Exhibition curator Martin Germann notes, talking to Art Radar:
This retrospective with only new work could therefore be read as a mirror of ‘her own making’, how she once described it. An elementary aspect in all the presented works is that they re-negotiate or re-evaluate decisions she did in the past. And the fact that an artist’s work is necessarily influenced by others might be no secret, in particular if you remember that her artistic mindset started to take shape during the 1990s in Berlin. The participatory element is therefore deeply rooted in her practice, but without fulfilling or executing any theory.
Situating Baghramian in this participatory setting then logically draws notice to the role of the museum in presenting these new works that are drawn from an existing oeuvre because they call to question how the concepts of “new” and “old” work function. Her gesture towards reappropriating her own work troubles the notion of an archive, or repository of past work, because it signals that professional development need not function in a linear or prescriptive manner. Baghramian describes herself as an artist who is “site responsive” rather than “site specific”. Germann goes on to say that this time
the ‘site’ to which Nairy responded was in fact the site of her own oeuvre, her own archive […] and she merged that thinking with the architectural conditions of SMAK.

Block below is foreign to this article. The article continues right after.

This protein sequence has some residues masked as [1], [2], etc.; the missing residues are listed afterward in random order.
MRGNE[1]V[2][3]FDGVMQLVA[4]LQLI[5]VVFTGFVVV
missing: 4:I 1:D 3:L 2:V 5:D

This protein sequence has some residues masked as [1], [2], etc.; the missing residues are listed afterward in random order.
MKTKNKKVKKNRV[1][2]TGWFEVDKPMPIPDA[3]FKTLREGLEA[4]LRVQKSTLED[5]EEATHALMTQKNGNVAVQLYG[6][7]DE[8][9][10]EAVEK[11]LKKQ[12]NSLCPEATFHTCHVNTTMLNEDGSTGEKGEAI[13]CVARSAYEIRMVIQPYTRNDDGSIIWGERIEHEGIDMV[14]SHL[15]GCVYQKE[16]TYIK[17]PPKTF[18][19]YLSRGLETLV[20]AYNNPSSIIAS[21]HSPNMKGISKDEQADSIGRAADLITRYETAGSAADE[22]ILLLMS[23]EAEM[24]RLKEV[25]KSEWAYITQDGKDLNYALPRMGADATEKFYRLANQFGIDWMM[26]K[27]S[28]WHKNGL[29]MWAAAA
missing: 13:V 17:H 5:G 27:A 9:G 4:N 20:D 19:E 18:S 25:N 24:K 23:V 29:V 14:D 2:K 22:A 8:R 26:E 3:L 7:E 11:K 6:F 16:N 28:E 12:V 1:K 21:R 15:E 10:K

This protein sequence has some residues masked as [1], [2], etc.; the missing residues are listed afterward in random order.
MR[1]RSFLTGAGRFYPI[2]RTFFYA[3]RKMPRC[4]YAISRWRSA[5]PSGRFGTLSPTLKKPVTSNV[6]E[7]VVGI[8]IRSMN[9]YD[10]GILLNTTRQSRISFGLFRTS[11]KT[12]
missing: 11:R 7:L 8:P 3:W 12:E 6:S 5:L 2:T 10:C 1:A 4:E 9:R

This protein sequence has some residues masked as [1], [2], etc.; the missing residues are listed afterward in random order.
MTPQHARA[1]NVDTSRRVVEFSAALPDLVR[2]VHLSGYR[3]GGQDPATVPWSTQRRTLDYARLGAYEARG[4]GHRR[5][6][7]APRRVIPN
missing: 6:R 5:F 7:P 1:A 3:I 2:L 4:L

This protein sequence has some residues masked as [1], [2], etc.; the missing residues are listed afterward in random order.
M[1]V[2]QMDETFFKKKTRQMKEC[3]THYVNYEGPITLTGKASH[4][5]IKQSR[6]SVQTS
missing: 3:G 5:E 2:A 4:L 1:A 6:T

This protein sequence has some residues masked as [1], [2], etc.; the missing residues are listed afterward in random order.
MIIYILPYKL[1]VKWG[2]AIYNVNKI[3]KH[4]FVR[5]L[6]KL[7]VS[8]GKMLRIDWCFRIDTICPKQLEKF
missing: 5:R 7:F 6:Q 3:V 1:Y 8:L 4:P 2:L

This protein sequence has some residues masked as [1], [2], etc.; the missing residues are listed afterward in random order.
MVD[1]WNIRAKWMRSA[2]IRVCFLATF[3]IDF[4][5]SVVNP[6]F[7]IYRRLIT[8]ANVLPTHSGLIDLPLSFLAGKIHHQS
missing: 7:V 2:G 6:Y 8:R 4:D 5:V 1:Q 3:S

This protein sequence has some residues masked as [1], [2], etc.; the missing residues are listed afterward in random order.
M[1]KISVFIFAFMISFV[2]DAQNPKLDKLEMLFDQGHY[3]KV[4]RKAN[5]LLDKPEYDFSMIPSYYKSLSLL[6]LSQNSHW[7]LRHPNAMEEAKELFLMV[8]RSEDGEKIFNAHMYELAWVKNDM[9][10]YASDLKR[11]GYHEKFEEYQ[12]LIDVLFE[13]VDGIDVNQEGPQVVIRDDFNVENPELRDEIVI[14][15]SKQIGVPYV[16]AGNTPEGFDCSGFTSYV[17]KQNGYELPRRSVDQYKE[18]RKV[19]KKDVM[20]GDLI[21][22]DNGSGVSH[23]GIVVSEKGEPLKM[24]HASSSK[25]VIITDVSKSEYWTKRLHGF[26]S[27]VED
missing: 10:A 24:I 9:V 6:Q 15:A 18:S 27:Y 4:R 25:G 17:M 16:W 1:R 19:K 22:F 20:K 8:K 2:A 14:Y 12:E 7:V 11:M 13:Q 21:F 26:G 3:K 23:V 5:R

Thinking of the archive as a dynamic entity rather than a static source of inspiration offers two unique considerations for Baghramian’s exhibition at S.M.A.K. Firstly, it absolves viewers of the pretense of familiarity with Baghramian’s work because whether or not her references are recognisable is secondary to how they interact in the new display space of S.M.A.K. Secondly, it allows for more careful consideration of Nairy Baghramian’s technical choices, as forms and structures are repeated and reconfigured in ways that suggest that the materials used are always full of further potential, as is the artist herself. “Déformation Professionnelle” therefore is an exercise in artistic freedom by way of restraint, and Baghmanian’s thorough examination of her own work allows her to shed the baggage of the past by reframing it as the future.